Move quickly as this will start to cure fast. In some spots the cement won’t want to stick, so just use your hands to scoop some onto those spots and to even it out inside.
Let the cement fill and puff out the plastic bag. If you miss some parts of the pumpkin, it’s okay this will be refined in the next step.
Let the pumpkin rest on the wide mouth container with the bag inside to let it cure properly.
Using paper towels, wipe off any cement that has dripped over the edges of the openings.This will make it much easier to de-mould (I made the mistake of not doing this as you can see in the photos). Let it cure for an hour.
You want the pumpkin to be fully coated and the area around the face to be thick so it doesn’t break when de-moulding. So mix up a thinner batch of cement, smoothly this time and pour into the pumpkin and roll around.
You may need to use your gloved hands to hand apply the cement to coat the areas around the face. Let it cure.
Step 8 :
***UPDATE*** Since I originally posted this tutorial, I have discovered the magic of a heat gun.
I used a heat tool to start removing the plastic because I didn’t have a heat gun.
If you have a heat gun, I recommend trying that first. It will be a little easier than slicing it with the heat tool.
Just run the gun over the pumpkin back and forth to release the plastic from the cement.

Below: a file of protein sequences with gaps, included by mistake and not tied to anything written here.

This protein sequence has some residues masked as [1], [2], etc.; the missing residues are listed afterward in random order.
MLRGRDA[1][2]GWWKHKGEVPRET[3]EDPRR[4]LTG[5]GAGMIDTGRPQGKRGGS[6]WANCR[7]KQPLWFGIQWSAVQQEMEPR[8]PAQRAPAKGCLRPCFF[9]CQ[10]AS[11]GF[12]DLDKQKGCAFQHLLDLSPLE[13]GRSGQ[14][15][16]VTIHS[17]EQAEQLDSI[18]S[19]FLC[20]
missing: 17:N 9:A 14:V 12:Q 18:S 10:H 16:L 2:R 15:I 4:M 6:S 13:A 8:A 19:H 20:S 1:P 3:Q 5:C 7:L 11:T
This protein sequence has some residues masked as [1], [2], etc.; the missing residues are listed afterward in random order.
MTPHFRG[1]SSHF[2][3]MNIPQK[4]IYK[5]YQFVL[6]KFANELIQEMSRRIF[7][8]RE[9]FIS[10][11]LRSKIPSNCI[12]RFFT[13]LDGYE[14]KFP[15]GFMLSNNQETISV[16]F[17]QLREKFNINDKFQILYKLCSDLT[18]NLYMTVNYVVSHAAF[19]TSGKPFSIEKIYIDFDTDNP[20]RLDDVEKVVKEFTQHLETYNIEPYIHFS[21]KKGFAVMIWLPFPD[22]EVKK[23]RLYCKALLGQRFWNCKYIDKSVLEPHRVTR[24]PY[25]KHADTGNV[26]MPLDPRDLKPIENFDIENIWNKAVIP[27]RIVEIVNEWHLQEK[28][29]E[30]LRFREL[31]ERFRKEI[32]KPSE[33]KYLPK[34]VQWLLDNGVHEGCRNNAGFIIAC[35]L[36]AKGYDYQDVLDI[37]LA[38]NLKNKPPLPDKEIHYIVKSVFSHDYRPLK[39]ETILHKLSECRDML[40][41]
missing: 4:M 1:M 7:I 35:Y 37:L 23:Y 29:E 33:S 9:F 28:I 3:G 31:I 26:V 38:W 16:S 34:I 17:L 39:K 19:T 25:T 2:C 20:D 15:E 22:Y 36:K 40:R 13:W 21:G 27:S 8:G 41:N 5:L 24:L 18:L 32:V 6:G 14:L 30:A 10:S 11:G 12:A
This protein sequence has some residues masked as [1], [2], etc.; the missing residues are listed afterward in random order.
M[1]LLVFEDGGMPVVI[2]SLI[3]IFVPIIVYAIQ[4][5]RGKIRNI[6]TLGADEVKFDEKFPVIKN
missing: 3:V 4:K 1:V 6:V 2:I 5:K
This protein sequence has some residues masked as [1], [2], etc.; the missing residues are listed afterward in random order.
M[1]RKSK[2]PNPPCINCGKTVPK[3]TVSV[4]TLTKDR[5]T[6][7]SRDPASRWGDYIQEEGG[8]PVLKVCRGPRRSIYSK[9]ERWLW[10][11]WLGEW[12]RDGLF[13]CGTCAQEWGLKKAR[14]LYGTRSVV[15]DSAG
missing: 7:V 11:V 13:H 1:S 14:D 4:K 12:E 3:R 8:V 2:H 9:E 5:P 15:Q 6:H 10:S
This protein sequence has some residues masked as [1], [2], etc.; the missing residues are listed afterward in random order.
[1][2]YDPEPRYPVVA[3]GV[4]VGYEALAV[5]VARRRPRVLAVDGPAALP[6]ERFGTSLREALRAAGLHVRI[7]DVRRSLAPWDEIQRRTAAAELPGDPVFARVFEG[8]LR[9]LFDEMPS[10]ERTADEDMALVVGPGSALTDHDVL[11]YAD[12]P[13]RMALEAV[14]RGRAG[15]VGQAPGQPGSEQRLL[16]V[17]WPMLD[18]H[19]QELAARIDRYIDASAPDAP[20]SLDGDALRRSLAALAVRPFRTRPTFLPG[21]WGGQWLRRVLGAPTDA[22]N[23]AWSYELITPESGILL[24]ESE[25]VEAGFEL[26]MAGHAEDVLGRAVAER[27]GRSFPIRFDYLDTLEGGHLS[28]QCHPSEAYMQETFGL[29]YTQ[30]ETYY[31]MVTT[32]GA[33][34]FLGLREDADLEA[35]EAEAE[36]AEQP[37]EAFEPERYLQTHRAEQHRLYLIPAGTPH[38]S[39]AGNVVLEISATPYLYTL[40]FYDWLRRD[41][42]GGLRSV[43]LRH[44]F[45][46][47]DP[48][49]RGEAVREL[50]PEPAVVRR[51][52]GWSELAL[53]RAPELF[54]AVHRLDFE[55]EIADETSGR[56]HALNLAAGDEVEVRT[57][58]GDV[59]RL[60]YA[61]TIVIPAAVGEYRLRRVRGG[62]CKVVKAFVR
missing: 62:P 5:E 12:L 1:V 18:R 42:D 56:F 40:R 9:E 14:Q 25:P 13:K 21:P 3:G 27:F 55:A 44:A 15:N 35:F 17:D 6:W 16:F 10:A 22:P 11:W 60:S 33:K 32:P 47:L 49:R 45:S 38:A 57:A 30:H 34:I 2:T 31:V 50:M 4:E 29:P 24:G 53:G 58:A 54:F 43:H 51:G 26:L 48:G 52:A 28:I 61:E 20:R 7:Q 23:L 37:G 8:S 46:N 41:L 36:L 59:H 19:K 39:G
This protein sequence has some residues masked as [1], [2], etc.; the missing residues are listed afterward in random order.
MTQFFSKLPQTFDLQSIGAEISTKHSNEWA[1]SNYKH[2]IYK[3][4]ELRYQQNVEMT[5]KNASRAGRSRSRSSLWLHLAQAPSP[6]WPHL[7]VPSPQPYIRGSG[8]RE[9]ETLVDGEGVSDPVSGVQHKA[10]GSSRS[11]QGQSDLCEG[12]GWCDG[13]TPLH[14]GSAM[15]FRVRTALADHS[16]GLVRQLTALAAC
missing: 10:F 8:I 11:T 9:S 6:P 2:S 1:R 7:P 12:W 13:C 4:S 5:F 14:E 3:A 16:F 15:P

Once you have a long slit to work with, put the blade under the plastic skin.
Pull upward and slice sideways, continue to cut across the pumpkin.
Keep pulling up with the blade so you don’t scratch the cement. You may need to repeat this near the face as well.
Step 9 :
Now, mix up a little bit of cement into a thin slurry and coat the top of the pumpkin where the stalk will go. Just pour it on top so it fills in and rounds off.
After a few minutes, take a toothpick and duplicate the lines from the pumpkin so that they look like they continue into the top. Let it cure.
Step 10 :
Once the top of the head has hardened, take the remaining part of the plastic bag and cut a rectangular piece and spray it with the vegetable oil spray.
Mix up some more cement, this time thicker, let it cure about 5 minutes so it is more mouldable. Plop it onto the bag and wrap it.
Twist the bag slightly and pull to make the pumpkin stem. Fold the bag over to hold the cement in on the bottom and tie a knot in the top.
After a few minutes, when the cement is starting to stiffen a bit, put the folded end on top of the pumpkin head and smush it so the end flattens and fits the head.
You can play with this in the first 15 minutes or so as it cures, so you can get the right shape and fit. Let it cure about an hour.
Once the stem has cured, glue it with construction adhesive. It should fit the pumpkin head nicely and hold easily while the glue cures. After 24 hours, it will be permanently adhered.
Add the three AAA batteries to the candle light, turn it on and insert it into the pumpkin.
I love the way this turned out! What do you think?
Resources for this project:See all materials
Melin on Jul 28, 2020
Absolutely LOVE this project! Yes, lots of steps, but well worth the effort because the result is DARLING ... and so clever; your directions are great. This technique is so different and fun for taking the Fall/Halloween decorations up a notch ~ so expensive looking!
Thank you very much for sharing and inspiring!